Shropshire Hills & Ludlow



I was a judge in the 2019 Shropshire cream tea trail: here’s what happened
Marie Kreft, author of Slow Travel: Shropshire

It was an honour to be asked to judge Visit Shropshire Hills’ inaugural competition to find the best cream tea in south Shropshire. The cream tea trail had been running since Easter and I eagerly awaited news of the finalists. These would be the businesses I (and two other judges) would visit in secret to check out their venue, service and cream tea. Including their all-important damson jam – the part that makes a cream tea distinctly ‘Shropshire’. What a lovely assignment.

Before I tell you about my judging experience, I need to get two things out in the open. Firstly, I use the jam-first, cream-next method. I have my reasons and refuse to argue. Not because my way is necessarily right, but because I don’t mind how you take your cream tea. The sticky, fruity sweetness of jam tempered by indulgent clotted cream, slathered on a freshly baked scone and washed down with a pot of good tea, is one of life’s joys – not to be spoiled by petty squabbles. I see scant need for butter in this already heavenly concoction, but if you like butter that’s great.

Secondly, I pronounce scone to rhyme with ‘gone’. Again, I don’t mind if you’re a ‘throne’ person – let’s agree to disagree. My pronunciation is appropriate for me because, well, any scone in my presence is very quickly gone.

I’m flexible on tea blends and whether my scone is plain or fruity. But to ensure a fair judging process here I decided to be consistent and always ask for Earl Grey tea with a fruit (if available) scone.

It was fun being a mystery shopper, taking furtive photos in each of the four finalist venues, and scribbling notes outside. I’m certain a few people sussed what I was doing, though, arriving (usually) alone as I did in the last days of August when the judging process was underway. “And will that be a Shropshire cream tea with damson jam?” one tea-room owner asked. We may as well have winked at each other.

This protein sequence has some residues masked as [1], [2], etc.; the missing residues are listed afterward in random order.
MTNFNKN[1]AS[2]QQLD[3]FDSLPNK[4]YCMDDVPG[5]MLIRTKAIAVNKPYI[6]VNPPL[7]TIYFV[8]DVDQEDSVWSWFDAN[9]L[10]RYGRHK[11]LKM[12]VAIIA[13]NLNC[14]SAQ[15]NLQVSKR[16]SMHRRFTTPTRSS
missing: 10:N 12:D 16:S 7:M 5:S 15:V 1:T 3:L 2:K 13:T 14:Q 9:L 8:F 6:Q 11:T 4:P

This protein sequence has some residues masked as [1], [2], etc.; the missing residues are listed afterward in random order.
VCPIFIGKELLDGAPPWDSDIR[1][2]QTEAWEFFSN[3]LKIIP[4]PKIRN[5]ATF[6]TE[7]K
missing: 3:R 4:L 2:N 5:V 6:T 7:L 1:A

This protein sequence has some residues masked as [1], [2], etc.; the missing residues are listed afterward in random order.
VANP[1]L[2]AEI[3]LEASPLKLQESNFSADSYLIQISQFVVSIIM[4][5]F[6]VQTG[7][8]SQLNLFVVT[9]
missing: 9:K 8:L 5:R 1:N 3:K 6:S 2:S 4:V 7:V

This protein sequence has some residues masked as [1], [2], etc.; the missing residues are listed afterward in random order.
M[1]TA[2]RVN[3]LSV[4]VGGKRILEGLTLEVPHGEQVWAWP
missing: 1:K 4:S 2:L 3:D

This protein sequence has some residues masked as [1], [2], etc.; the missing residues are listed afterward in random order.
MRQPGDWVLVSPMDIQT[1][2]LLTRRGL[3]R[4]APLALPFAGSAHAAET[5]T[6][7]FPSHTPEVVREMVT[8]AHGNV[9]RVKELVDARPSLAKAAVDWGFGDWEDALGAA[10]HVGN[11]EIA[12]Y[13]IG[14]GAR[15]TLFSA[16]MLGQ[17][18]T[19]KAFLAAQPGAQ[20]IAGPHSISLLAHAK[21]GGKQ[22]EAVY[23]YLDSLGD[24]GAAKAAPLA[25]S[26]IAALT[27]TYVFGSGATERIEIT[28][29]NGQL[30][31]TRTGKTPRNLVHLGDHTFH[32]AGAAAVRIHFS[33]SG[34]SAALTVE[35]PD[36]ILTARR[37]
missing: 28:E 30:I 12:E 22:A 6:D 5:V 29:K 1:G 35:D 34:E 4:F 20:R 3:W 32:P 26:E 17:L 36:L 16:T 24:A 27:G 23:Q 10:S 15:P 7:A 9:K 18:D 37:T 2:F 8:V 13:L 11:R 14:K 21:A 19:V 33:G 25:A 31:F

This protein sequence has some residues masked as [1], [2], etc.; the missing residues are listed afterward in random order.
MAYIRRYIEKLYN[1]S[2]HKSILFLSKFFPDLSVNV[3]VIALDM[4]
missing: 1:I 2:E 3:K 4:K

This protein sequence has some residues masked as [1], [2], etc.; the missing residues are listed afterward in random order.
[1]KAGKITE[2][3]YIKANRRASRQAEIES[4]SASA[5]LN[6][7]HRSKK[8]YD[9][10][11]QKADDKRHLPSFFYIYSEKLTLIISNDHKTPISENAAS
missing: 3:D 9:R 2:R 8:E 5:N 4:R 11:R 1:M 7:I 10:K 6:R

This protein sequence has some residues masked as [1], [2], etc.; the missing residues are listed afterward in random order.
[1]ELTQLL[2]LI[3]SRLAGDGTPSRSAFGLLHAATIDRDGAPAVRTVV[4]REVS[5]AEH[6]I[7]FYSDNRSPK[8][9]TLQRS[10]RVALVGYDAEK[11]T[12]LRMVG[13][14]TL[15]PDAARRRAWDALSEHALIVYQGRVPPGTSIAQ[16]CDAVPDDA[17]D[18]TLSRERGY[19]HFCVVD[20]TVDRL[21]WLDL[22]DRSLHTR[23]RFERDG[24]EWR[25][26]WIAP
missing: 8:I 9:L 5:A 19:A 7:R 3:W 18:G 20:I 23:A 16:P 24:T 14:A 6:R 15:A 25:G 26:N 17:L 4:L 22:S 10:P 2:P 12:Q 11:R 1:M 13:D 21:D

Each cream tea left me hungry – not for more scones (I’ve decided they make a filling if not entirely balanced lunch) but for insight into its maker’s recipes and approach. Kerry Vale Vineyard uses yogurt in its scone mixture and, without wishing to sound like Paul Hollywood, I could taste the lightness this created in the bake. A lady at Thyme in Bishop’s Castle explained how she keeps Shropshire prune damsons in the freezer to ensure a plentiful supply of jam.

I became discerning about what I love in a cream tea, wondering during one of my sugar-rushes whether I could forge an Instagram career as a sconfluencer. For me it’s all about a warm scone, not too floury, with an even distribution of fruit. Jam and cream are best decanted into tiny ramekins, with the hope they’re scooped from big containers rather than individual single-use pots. I prefer it when the jam is not too sugary and the clotted cream has been allowed to soften out of the fridge. To avoid waste I appreciate being asked whether I want cream (oh yeah!) and/or butter. Pretty china teacups and saucers can’t improve the taste but they do, I think, create a sense of occasion. I also love quirky objects: my teapot at the Maltings Café in Clun was dressed to impress in a knitted strawberry cosy; the tables illuminated by fairy lights in glass bottles. Such details make me smile.


The other judges will have brought their own preferences to the process, but I’m happy to hear we came to similar overall conclusions. Any one of the four finalist venues would have made a worthy winner. They were all warmly welcoming, comfortable, scrupulously clean and run by cheerful people who are a credit to Shropshire’s tourist industry. But the overall winner, for me, took the prize for its homely atmosphere of comfy nooks and polished wood tables that were conducive to savouring perfection: light, firm scones, a smooth blend of tea leaves, a generous helping of clotted cream, and a slightly chunky, not-too-sweet portion of homemade damson jam. Congratulations to Jemima’s Kitchen in Church Stretton – I can’t wait to return without the need to hide my love for your wonderful Shropshire cream tea.

A second edition of Marie’s book Slow Travel: Shropshire is due out in February 2020, from Bradt Travel Guides.